Contributed by David Carrier / Joan Brown’s retrospective at the Carnegie Museum of Art in Pittsburgh includes some 40 paintings, most of them large, and a couple of sculptures. The high, white-walled galleries on the top floor of the museum afford her paintings ample room to breathe.
Contributed by Patrick Neal / Mark Ryan Chariker?s paintings have a romantic, brooding quality that sometimes leans toward the Gothic. In All the Time in the World, his second solo show at 1969 Gallery in Tribeca, he paints youthful figures residing in lush woodlands or dream-like interiors who behave somewhat like fl?neurs, passively inhabiting time and space. These medium scale works in oil on linen and canvas are suffused with a glowing golden aura, and are defined by scenes that wistfully overlay the present onto the past.
Contributed by Carol Diamond / Now on display at The Painting Center, the group exhibition titled The Body in Question, a phrase cheekily resonant of a coroners report, explores the body as a vessel for communicating experience through painting. Curators Ophir Agassi and Karen Wilkin have adroitly presented a diverse group of ten distinguished contemporary painters connected by their focus on the human figure.
Contributed by Jonathan Stevenson / Its quite a feat for a figurative painter to achieve both intimacy and remove simultaneously, but Jennifer Packer accomplishes just that in The Eye Is Not Satisfied With Seeing, the vibrant survey of her work at the Whitney.
Contributed by Sangram Majumdar / On the occasion of her first exhibition, beautifully installed at Thomas Erben Gallery, Janice Nowinski and I talked about how time presents itself in every aspect of her paintings – from references to art and personal histories, to the very material qualities of the work.
Contributed by Paul Laster / Blurring the boundary between abstraction and figuration, Ilana Savdie makes colorful canvases that take the eye on a rollercoaster ride through splashes of paint, flesh and body parts. A recent Yale MFA grad who has continued to work in New Haven over the past year […]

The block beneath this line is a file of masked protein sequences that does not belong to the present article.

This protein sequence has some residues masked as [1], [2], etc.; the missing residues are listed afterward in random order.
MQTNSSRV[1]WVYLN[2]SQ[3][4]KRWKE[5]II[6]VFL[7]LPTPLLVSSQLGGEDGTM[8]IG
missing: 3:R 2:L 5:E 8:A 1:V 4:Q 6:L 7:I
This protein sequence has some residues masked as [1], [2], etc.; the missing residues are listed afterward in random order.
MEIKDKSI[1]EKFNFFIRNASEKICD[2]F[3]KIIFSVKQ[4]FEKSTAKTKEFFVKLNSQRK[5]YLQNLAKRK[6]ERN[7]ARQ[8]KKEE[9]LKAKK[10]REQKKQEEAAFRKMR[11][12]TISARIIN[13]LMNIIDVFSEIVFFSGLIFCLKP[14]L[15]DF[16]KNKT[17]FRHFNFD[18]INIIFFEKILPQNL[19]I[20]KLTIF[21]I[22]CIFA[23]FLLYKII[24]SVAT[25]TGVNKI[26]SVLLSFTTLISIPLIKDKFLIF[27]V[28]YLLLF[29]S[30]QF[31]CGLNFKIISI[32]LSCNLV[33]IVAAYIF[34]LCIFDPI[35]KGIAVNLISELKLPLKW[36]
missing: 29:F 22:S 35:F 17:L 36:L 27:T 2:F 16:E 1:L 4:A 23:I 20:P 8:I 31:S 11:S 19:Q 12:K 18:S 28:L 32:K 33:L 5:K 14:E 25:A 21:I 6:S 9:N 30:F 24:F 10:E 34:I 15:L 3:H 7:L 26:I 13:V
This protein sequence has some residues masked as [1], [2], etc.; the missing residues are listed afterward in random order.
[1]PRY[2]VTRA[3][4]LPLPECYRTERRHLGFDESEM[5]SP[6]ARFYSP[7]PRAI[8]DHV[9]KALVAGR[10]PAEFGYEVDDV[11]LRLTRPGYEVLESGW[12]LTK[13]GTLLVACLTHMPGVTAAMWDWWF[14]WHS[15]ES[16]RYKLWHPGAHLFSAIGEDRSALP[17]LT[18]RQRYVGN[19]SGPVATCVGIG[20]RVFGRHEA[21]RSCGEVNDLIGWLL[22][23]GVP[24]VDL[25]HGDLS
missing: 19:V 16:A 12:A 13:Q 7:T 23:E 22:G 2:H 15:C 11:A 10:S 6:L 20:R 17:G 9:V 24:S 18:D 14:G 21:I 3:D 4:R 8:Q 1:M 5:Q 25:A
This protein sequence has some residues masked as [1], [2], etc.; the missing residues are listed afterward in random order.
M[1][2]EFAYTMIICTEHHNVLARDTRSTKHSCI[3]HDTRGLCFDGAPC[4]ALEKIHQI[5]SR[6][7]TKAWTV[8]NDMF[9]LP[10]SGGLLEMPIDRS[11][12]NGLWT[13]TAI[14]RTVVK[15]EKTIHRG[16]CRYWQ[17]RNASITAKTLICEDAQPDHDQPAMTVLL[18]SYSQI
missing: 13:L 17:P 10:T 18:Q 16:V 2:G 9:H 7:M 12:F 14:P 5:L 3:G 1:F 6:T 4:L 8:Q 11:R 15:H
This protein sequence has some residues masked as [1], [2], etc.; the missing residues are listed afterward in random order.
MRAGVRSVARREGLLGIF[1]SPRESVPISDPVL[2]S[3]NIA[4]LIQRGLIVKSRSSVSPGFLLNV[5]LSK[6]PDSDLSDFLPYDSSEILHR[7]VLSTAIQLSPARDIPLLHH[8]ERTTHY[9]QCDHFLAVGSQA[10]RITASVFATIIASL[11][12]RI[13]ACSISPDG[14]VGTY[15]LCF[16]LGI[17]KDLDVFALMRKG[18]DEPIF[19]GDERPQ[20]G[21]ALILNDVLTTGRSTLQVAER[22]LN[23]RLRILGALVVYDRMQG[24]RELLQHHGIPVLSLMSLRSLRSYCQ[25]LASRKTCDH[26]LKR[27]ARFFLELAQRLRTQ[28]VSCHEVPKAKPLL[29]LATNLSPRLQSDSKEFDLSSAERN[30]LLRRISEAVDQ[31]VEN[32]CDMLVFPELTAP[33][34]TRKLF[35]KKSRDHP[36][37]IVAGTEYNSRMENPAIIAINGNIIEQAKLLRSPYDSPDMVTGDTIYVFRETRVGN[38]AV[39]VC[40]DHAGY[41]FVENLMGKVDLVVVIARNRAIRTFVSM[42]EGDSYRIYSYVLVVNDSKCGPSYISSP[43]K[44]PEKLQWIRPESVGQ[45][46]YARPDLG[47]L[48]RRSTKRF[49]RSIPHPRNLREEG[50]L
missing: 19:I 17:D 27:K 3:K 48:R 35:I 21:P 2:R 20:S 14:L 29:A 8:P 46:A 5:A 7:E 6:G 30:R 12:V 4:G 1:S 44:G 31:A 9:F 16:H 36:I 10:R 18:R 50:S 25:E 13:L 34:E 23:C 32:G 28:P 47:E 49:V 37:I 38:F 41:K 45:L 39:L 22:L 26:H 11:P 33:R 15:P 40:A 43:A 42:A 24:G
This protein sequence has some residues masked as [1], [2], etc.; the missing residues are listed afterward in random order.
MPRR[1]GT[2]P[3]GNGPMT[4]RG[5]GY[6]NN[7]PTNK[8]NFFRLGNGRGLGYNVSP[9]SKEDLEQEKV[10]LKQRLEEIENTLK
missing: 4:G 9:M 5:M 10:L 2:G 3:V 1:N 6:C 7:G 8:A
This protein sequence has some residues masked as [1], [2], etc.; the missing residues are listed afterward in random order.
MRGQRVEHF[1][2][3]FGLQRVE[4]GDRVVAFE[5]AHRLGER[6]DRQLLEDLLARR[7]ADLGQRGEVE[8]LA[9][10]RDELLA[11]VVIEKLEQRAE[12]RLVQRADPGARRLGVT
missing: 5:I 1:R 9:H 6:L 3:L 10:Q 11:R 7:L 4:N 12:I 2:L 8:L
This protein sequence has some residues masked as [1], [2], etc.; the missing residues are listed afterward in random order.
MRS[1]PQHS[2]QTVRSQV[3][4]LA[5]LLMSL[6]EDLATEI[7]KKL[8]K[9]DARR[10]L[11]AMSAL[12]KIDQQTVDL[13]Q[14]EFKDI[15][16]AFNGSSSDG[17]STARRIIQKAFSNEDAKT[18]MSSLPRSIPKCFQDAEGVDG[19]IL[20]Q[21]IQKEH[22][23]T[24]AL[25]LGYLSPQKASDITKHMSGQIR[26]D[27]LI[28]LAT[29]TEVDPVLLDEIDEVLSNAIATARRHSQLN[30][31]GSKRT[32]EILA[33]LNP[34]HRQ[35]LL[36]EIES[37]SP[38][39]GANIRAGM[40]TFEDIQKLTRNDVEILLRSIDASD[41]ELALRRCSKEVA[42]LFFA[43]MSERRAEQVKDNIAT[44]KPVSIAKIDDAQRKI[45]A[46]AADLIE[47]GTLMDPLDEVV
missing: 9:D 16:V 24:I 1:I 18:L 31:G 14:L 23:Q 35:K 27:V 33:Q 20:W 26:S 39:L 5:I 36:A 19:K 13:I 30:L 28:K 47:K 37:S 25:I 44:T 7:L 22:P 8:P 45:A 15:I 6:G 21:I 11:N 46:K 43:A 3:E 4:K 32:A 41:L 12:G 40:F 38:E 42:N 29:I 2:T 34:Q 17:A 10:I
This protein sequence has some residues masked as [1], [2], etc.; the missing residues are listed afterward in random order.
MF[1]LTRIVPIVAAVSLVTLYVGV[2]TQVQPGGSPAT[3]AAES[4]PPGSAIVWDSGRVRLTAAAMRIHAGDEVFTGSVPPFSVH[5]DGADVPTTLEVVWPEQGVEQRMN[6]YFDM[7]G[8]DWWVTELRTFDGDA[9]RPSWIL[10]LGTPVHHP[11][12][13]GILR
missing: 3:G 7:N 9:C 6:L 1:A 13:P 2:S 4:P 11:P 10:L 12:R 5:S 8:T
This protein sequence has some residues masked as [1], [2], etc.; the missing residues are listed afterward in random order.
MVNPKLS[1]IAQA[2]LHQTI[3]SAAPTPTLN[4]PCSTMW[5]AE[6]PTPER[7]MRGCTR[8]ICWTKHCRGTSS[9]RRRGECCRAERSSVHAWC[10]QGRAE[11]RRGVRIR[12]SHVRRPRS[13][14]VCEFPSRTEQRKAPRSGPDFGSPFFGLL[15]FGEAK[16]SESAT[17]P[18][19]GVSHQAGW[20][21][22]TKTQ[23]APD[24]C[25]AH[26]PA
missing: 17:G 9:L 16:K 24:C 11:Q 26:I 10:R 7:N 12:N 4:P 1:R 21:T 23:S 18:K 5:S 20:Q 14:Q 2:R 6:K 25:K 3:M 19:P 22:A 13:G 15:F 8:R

Contributed by Jonathan Stevenson / In the 1940s, Philip Guston noted that the problem with figurative art was that it vanishes into recognition. By 1960, he was griping about the conceit that abstract art was autonomous, pure and for itself. The tension implied by these two conflicting but evidently valid […]
By Laurie Fendrich / Critics have been lavish in their praise of the Brown, queer-themed figurative paintings by the Pakistani-born Brooklyn artist Salman Toor, currently on view in the Whitney Museums first-floor lobby gallery (free of charge to the public). And rightly so. Toors pictures touch the heart, and his […]
Contributed by Elisabeth Condon / I�ve been stalking Deborah Brown’s paintings on Instagram, excited about a new series of still lifes. As far as I can tell they originated with #selfportraitwithzeusandpeacockscreen, posted on August 3rd. The painting features dramatic black and white, pushes color out to the sides and flings […]
Contributed by Rebecca Chace / Julie Heffernan is primarily known for her large-scale figurative paintings that seamlessly merge a rococo sensibility with contemporary content. Since “Hunter Gatherer,” her 2018 solo show at PPOW in New York, she has been working on her first graphic novel, fusing drawing with memoir and […]